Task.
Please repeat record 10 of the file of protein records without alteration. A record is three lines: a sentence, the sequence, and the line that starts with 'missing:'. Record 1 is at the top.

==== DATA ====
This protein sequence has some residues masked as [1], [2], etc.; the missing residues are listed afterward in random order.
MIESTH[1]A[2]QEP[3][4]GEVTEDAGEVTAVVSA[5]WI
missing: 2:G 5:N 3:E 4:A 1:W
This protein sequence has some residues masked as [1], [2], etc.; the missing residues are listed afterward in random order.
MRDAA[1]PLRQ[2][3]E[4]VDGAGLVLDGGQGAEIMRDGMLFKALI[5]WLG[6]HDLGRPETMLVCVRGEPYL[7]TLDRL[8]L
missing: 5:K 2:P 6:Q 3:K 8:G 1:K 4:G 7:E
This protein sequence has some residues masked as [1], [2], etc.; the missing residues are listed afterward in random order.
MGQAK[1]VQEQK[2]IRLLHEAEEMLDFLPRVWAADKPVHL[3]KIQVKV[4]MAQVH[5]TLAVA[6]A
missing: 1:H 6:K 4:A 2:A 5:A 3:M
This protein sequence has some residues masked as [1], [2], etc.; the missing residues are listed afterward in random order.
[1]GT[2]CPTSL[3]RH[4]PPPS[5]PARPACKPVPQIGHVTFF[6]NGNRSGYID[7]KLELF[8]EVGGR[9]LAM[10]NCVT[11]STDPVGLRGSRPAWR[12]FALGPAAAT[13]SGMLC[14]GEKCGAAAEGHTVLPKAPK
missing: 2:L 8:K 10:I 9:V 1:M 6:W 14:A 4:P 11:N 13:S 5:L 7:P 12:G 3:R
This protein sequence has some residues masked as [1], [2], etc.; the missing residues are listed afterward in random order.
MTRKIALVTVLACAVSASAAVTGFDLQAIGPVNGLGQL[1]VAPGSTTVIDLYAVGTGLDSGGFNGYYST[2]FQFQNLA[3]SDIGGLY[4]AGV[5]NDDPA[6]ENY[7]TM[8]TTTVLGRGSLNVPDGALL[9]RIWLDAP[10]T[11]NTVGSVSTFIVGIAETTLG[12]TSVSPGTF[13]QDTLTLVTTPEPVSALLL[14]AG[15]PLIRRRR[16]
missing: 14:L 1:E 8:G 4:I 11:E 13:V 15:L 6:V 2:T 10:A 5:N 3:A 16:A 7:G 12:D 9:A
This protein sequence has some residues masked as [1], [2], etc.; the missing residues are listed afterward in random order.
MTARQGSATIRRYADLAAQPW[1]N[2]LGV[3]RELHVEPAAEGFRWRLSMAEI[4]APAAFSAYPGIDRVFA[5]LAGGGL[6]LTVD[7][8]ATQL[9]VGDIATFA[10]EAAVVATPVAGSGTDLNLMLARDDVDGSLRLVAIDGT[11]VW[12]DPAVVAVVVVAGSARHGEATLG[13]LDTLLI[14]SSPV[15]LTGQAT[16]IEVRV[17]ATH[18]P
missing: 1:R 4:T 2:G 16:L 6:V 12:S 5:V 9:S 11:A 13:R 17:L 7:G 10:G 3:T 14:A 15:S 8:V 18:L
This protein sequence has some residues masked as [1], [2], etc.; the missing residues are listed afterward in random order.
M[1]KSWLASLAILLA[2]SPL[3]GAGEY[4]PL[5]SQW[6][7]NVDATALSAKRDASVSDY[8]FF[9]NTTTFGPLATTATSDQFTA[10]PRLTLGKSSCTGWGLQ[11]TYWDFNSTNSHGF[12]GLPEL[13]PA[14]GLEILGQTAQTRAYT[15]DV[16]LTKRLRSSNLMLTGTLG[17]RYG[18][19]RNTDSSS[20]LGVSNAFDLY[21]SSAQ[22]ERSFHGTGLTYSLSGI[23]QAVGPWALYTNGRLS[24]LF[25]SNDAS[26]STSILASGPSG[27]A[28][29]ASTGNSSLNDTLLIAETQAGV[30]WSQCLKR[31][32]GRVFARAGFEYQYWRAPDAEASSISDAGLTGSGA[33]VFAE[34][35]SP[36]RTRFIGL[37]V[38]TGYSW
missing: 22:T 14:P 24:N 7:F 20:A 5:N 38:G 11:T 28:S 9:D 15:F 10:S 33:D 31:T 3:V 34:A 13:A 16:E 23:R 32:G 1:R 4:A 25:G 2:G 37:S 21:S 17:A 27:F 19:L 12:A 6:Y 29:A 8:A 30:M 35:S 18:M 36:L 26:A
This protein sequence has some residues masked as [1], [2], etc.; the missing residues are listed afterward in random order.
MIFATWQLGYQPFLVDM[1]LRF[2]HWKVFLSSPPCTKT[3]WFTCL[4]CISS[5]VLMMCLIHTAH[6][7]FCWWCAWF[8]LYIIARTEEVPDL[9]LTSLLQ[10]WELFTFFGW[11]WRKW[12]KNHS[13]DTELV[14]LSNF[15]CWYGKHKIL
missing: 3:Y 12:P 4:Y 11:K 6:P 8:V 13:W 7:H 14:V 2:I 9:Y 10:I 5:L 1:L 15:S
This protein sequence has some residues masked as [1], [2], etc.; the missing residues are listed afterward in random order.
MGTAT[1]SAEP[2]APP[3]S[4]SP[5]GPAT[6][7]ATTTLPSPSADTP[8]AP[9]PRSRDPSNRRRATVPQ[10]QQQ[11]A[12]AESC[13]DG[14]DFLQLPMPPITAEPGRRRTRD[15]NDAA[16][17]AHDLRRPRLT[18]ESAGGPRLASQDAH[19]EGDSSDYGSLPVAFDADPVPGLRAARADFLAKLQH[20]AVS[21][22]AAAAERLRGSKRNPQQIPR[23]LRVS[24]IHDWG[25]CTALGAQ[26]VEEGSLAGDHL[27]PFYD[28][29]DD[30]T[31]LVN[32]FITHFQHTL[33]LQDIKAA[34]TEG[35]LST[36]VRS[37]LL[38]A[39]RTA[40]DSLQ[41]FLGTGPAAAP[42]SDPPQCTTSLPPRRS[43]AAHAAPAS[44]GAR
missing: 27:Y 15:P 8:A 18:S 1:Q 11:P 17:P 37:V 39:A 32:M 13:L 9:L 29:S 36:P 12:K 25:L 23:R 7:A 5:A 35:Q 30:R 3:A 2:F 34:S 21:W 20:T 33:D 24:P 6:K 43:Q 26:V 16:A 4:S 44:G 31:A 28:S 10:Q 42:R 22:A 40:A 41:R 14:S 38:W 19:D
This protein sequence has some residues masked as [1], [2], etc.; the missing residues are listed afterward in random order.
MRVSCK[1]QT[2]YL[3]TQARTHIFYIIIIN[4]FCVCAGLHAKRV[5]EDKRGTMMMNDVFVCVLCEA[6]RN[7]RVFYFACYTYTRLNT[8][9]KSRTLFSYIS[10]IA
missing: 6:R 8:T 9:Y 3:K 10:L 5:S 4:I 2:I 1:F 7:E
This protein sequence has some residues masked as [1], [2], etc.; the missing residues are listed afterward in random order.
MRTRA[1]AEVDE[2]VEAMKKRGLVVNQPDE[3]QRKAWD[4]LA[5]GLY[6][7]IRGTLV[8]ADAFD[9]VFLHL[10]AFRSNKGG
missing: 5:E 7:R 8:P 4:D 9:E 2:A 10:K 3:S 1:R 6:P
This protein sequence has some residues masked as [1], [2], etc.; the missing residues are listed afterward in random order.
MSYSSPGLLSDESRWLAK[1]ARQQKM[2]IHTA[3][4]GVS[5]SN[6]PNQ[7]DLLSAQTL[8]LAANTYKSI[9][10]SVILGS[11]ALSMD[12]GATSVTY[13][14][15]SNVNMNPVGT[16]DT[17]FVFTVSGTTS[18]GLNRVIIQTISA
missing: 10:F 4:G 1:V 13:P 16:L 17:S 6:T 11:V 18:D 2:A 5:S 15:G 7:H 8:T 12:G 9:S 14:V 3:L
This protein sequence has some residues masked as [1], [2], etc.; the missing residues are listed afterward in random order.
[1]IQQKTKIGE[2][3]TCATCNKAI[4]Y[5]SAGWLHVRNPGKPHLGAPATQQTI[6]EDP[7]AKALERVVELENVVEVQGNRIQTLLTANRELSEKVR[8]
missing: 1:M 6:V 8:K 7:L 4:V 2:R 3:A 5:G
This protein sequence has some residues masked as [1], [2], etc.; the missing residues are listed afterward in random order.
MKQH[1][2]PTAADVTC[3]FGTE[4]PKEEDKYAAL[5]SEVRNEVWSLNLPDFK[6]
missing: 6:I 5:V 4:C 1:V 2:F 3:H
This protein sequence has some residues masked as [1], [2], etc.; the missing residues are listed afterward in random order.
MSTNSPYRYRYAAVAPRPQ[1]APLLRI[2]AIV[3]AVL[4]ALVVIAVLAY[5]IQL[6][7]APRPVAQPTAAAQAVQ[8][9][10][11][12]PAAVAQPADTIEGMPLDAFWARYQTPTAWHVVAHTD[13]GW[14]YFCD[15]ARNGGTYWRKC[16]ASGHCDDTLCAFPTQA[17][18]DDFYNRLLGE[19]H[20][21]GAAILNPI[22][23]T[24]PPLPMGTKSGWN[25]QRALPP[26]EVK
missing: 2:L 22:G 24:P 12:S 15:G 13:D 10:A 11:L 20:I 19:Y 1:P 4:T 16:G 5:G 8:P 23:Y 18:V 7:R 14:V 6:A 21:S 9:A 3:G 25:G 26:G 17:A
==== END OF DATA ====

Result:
This protein sequence has some residues masked as [1], [2], etc.; the missing residues are listed afterward in random order.
MRVSCK[1]QT[2]YL[3]TQARTHIFYIIIIN[4]FCVCAGLHAKRV[5]EDKRGTMMMNDVFVCVLCEA[6]RN[7]RVFYFACYTYTRLNT[8][9]KSRTLFSYIS[10]IA
missing: 6:R 8:T 9:Y 3:K 10:L 5:S 4:I 2:I 1:F 7:E